Sampling the skies with unmanned aircraft

By Keri Nicoll

Unmanned aircraft have been flown for leisure by model aircraft enthusiasts for many decades, but a recent surge in the development of unmanned aircraft technology means that a whole new suite of applications for this technology is now emerging.  Developments in electronics and GPS navigation mean that UAVs (Umanned Aerial Vehicles, or RPA,  Remotely Piloted Aircraft as they are commonly known) can now be flown autonomously with  pre-programmed autopilots (although a human pilot must always be present for safety  reasons). Such systems are relatively inexpensive and can be used for a wide variety of purposes including aerial photography, surveying land and animal populations and disaster management.

An area which is rapidly developing is their use as a vertical profiling tool for atmospheric science, in which they offer advantages over the traditional method of vertical profiling by weather balloons (radiosondes) in that the aircraft is recoverable (generally speaking!), and its flight path can be controlled or repeated, which  is particularly useful for horizontal sampling.  UAVs are particularly suited for boundary layer measurements in their ability to sample close to the ground (< 1 m) , and also for measurements in hazardous locations where it is unsafe for manned aircraft to fly (e.g. following volcanic eruptions or the release of dangerous materials).

UAV platforms take many different forms including fixed wing (i.e. traditional two winged aircraft),  or multicopters (often quad  – 4 rotors, or octo – 8 rotors). The copter platform is more suited to vertical profiling, and the fixed wing better for horizontal sampling.  The typical altitude reached by UAVs depends very much on  the individual platforms and is typically up to 3 km, but some aircraft can fly much higher.  There is also a huge difference in the size of UAV platforms, ranging from the smallest  fixed wing aircraft of wingspan
< 1 m  (e.g. the Funjet) to the NASA Global Hawk with a wingspan of 35 m.  Quite obviously the amount of payload that a UAV can carry depends on its size, therefore small  UAVs  (wingspan < 2 m) may only be able to carry up to 1 kg of extra weight, whereas larger systems may carry tens of kg.  In the smaller UAV category, the lack of commercial availability of small, lightweight sensors is something that has slowed down the development of UAVs in atmospheric science.  The Department of Meteorology at the University of Reading is currently developing a variety of  small, low cost atmospheric science sensors which can be used on free balloon or UAV platforms.  These include sensors for solar radiation, cloud and visibility, electrostatic charge, and energetic particles, several of which have been successfuly flown on small fixed wing platforms including the Funjet and Easystar aircraft (wingspan < 2 m – Figure 1, Figure 2).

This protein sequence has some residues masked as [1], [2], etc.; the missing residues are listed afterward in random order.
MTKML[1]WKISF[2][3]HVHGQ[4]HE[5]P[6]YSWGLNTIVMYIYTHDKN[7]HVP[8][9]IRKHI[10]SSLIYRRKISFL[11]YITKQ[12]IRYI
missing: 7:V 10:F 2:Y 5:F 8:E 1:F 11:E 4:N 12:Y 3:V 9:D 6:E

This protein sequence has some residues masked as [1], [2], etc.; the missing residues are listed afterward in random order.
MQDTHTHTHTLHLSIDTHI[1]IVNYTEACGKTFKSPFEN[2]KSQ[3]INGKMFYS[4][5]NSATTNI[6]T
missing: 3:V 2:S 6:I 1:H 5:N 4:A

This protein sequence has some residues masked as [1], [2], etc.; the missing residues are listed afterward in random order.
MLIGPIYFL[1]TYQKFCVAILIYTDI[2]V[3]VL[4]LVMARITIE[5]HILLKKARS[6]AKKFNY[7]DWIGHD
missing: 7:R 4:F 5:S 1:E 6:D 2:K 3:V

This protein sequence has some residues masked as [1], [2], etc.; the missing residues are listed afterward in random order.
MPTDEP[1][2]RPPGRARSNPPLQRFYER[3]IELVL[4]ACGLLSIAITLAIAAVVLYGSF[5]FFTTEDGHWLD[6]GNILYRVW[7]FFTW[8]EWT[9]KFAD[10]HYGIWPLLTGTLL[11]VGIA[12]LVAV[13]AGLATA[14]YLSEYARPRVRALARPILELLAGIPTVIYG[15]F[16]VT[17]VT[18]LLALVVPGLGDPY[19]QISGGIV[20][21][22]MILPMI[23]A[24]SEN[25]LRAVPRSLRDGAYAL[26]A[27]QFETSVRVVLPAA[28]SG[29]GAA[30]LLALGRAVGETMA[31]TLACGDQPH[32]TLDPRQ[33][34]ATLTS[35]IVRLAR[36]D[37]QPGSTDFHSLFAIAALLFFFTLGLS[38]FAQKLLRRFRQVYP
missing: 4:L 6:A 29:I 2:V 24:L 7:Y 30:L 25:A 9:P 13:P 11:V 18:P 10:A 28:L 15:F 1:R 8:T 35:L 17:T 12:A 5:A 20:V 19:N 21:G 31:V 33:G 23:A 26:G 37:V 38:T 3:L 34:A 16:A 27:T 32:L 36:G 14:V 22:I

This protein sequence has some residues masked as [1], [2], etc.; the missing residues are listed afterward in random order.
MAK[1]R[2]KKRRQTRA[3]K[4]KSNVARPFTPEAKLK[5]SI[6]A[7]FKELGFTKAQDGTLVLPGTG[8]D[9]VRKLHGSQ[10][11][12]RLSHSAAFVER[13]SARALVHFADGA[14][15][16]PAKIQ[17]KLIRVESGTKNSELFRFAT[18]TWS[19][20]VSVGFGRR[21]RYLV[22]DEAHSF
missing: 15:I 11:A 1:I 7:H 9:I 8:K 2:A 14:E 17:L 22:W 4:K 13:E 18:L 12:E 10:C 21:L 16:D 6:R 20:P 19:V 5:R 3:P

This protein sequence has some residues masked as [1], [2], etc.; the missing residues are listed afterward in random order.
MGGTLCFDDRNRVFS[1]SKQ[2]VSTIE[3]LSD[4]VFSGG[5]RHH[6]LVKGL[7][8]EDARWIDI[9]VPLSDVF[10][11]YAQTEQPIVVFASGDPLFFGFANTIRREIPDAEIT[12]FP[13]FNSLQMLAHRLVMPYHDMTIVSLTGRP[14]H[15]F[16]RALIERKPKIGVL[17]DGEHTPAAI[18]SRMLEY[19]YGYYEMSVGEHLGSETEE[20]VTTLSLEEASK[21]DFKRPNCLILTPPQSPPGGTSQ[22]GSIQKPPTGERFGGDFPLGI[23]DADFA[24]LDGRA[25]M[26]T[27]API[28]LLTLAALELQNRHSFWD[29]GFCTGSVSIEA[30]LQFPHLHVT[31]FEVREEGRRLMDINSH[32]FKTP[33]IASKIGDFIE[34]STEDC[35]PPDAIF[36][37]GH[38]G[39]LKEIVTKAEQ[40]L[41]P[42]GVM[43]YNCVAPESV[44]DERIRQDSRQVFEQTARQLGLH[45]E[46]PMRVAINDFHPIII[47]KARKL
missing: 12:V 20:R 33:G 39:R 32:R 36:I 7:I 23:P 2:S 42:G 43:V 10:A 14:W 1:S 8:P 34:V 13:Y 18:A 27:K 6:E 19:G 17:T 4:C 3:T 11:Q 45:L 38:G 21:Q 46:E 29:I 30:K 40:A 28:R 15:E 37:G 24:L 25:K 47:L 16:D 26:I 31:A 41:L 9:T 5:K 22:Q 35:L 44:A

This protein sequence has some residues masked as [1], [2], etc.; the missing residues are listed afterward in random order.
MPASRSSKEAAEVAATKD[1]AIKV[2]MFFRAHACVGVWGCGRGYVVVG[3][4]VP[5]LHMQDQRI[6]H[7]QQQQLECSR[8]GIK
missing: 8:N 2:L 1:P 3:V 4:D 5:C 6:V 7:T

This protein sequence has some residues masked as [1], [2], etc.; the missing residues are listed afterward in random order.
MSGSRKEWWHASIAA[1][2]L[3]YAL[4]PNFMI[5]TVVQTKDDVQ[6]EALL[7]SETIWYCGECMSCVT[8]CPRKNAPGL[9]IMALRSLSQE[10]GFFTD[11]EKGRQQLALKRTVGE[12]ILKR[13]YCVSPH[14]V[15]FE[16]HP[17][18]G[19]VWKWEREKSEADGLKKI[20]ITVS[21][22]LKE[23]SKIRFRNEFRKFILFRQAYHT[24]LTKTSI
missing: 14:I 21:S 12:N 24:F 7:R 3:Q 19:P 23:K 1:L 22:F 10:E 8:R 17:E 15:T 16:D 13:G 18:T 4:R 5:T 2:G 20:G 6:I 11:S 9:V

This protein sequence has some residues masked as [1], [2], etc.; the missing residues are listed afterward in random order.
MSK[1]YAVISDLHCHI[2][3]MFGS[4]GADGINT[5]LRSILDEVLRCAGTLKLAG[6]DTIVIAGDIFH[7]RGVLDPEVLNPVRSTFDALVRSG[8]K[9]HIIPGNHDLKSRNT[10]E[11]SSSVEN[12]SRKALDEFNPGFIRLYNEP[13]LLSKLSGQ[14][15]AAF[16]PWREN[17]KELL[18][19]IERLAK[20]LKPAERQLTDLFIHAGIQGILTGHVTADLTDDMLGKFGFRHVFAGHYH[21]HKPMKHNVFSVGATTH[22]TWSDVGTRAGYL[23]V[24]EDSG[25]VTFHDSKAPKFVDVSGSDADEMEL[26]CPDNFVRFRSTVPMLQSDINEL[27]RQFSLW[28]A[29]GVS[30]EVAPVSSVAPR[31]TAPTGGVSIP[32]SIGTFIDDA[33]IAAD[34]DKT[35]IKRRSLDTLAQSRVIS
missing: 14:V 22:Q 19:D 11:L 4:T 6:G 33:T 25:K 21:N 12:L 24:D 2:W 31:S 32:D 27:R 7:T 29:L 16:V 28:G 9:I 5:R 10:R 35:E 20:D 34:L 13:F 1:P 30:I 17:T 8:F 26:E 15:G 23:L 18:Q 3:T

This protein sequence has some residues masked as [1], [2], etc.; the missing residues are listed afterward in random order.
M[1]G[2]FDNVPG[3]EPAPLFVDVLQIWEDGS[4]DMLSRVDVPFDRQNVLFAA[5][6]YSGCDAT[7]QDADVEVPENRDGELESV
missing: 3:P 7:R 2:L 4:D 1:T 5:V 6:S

2014 11 06 Keri Nicoll Figure1

Figure 1: Easystar fixed wing UAV (< 2 m wingspan)

 

2014 11 06 Keri Nicoll Figure2 (600 x 450)

Figure 2: Easystar aircraft instrumented with University of Reading sensors

Although UAVs have many advantages for atmospheric science profiling, there are several difficulties with their use at the moment, mostly associated with airspace regulations and safe flying.  The issue of how to integrate UAVs into open airspace, which is shared with manned aircraft, is a long-standing problem as UAVS typically do not possess “sense and avoid capability”, therefore at the moment their use must be segregated from manned aircraft.  In the UK, the Civil Aviation Authority (CAA) issues a number of regulations regarding the use of UAVs, which are classed as small unmanned aircraft under 20 kg.  Such UAVs can legally fly within visual line of sight and no more than 400 ft (~ 120 m) vertically above the pilot, in uncongested areas.  Permission from the CAA is required for flights outside these areas and for commercial operations, or camera/surveillance operations within congested areas. Although regulations are required to ensure the safety of the general public, there is a general consensus within the UAV community that the current regulations are rather prohibitive, particularly in the case of small UAVs and their use in atmospheric profiling.  Recently, international networks to advance the use of UAVs for atmospheric science have been created, including a European Cost Action, ES0802 and an International Society for Atmospheric Research using Remotely piloted Aircraft (ISARRAA). A training network has also been established in the UK through NERC research council funding.  Such activities are developing the profile of using UAVs for atmospheric science as well as helping to establish the legislative framework surrounding their operation in UK airspace.

 

 

 

 

 

 

 

 

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